La. Senate committee kills Pastor Protection Act

La. Senate committee kills Pastor Protection Act

BATON ROUGE, LA (WAFB) - A Senate committee killed a "religious freedom" bill aimed at creating new protections for members of the clergy, citing concerns that it was potentially discriminatory and too broad.

With a vote of 3-2, the Senate Judiciary Committee elected to involuntarily defer HB 597, also known as the Pastor Protection Act.

"As sexual liberty is elevated, we don't want religious liberty to take a back seat and be pushed off the cliff," said Rep. Mike Johnson, R-Bossier City, who sponsored the bill.

The bill would protect church leaders from civil or criminal action if they refuse to marry same-sex couples. Johnson introduced the bill after last year's Supreme Court ruling legalizing gay marriage nationwide.

He said he feared that members of clergy could be persecuted for performing a same-sex wedding, but could not cite an in-state example of that happening when asked by the Senate panel. Still, some local church leaders said they needed this as a preventative measure.

"My plea to you all is, please afford us the opportunity that we might not get there," said Lewis Richerson, the pastor at Woodlawn Baptist Church in Baton Rouge.

The bill received pushback, particularly from senators from New Orleans who worried it is discriminatory against members of the LGBT community. Representatives from Louisiana's LGBT community echoed similar concerns both in committee and in a recent interview.

"You should never put discrimination in law, and I feel like when I look at your bill we're putting discrimination in law," said Sen. JP Morrell, D-New Orleans.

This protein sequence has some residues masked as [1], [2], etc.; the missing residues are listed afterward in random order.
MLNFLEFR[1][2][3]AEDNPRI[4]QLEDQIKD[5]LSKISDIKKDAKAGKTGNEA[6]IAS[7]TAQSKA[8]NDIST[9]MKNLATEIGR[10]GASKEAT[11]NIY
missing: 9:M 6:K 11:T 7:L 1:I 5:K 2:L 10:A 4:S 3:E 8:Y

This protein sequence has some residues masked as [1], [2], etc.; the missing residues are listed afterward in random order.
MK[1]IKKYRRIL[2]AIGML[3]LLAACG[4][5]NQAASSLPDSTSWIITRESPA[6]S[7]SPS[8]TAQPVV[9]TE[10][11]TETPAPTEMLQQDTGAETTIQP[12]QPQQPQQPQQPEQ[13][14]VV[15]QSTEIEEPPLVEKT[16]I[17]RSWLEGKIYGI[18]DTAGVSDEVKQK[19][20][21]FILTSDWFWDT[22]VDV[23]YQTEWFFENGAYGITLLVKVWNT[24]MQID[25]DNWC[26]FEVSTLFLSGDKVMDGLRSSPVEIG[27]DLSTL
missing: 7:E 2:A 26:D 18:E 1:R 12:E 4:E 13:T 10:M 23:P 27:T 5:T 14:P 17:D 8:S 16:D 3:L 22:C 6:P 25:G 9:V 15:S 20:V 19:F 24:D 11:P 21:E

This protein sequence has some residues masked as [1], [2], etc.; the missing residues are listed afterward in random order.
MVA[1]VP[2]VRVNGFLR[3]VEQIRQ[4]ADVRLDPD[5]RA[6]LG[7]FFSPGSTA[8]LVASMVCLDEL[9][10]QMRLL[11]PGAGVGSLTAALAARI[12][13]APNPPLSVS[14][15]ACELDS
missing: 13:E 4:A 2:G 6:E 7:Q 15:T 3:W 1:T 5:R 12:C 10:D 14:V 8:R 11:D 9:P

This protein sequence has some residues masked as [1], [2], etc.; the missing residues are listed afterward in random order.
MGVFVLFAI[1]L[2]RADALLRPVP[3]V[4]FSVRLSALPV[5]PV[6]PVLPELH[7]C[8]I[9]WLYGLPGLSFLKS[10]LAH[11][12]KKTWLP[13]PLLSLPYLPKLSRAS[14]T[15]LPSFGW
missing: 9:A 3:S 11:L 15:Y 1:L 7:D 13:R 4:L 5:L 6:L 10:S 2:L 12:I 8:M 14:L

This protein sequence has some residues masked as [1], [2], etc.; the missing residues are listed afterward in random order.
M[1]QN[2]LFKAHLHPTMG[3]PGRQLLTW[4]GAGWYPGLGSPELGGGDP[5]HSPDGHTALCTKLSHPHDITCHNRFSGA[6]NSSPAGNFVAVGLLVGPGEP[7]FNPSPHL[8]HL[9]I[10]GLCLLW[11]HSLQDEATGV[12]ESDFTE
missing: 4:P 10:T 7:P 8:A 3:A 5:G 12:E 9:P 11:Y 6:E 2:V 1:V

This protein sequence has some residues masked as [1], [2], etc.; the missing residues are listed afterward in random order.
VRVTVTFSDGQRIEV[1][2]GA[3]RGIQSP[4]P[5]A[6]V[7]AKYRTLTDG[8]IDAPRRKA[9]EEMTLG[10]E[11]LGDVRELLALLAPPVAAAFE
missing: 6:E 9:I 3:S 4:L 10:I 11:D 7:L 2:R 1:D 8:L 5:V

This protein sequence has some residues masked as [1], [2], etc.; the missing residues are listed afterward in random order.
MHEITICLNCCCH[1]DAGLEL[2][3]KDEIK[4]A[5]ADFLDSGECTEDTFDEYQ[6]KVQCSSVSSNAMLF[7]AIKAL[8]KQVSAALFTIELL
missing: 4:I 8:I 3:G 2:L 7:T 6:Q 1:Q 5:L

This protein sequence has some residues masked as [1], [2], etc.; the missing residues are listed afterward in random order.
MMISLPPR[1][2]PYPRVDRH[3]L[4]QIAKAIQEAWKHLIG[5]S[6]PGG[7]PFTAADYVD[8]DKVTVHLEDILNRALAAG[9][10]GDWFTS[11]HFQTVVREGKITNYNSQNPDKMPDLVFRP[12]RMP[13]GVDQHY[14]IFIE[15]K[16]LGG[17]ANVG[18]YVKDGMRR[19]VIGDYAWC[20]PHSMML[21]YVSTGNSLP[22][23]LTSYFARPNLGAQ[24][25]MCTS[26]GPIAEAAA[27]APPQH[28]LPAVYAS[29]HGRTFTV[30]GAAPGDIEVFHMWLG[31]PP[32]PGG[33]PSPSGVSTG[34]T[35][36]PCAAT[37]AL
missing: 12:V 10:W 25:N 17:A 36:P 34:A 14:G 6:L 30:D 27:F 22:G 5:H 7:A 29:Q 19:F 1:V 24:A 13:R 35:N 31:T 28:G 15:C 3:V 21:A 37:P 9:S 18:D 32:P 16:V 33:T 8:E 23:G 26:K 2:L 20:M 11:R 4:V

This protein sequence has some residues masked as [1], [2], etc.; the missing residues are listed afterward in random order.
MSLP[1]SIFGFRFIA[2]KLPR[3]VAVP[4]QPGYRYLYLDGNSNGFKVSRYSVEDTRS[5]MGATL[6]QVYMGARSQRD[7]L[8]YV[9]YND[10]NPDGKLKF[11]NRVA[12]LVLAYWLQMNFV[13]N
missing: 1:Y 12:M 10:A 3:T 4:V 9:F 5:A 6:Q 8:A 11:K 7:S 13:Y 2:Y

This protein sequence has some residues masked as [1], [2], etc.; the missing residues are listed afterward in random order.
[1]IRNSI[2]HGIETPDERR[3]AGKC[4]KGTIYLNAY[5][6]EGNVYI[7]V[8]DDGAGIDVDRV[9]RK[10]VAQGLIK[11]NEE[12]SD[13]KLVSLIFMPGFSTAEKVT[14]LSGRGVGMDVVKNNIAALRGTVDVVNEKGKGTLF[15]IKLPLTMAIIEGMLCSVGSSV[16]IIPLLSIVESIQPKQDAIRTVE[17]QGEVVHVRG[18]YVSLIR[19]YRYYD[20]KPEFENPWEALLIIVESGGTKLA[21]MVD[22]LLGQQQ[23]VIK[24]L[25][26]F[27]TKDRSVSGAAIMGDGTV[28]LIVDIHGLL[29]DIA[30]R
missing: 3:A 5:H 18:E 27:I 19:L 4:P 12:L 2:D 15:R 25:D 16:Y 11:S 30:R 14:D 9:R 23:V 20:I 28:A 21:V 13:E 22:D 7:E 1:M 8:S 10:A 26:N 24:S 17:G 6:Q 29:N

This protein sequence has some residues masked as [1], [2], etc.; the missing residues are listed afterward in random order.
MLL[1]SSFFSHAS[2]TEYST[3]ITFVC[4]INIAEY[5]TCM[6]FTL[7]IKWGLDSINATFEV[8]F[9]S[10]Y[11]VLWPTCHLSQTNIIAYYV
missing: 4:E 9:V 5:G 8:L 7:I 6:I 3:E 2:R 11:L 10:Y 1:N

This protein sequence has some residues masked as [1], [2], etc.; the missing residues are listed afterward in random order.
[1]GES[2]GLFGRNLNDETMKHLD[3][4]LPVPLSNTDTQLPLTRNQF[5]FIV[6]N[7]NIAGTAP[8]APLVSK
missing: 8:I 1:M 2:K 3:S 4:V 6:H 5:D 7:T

Morrell also expressed worry that the proposed measure was too broad in its scope and applied to more than just pastors but other members of the church community, including the organist or janitor.

"This is not the 'Pastor Protection Act.' It is the 'Anybody who happens to be employed by a church protection act,'" " Morrell said.

Sen. Karen Carter Peterson, D-New Orleans, indicated that the bill is redundant because of other religious protections already on the books in Louisiana.

"Louisiana does not impede into people's religious freedom. You are doing something in this bill that's unnecessary," Peterson said.

Meanwhile, Stephen Perry, the head of the New Orleans Convention and Visitors Bureau, testified against the bill. He pointed toward the recent controversy over a different piece of religious freedom legislation in Georgia that inspired some companies to threaten to leave the state. He told lawmakers he feared the Pastor Protection Act could cost Louisiana millions.

"We're in negotiations with corporations and associations all over the United States right now who are watching this and are very concerned," Perry said.

Johnson objected, telling lawmakers that his bill was far more "narrow" in scope than the Georgia bill.

Johnson said he is unsure whether he will be bringing the bill again during the 2017 legislative session. Johnson is currently mounting a campaign for the U.S. Congress and said he is unsure if he will actually be at the State Capitol next year.

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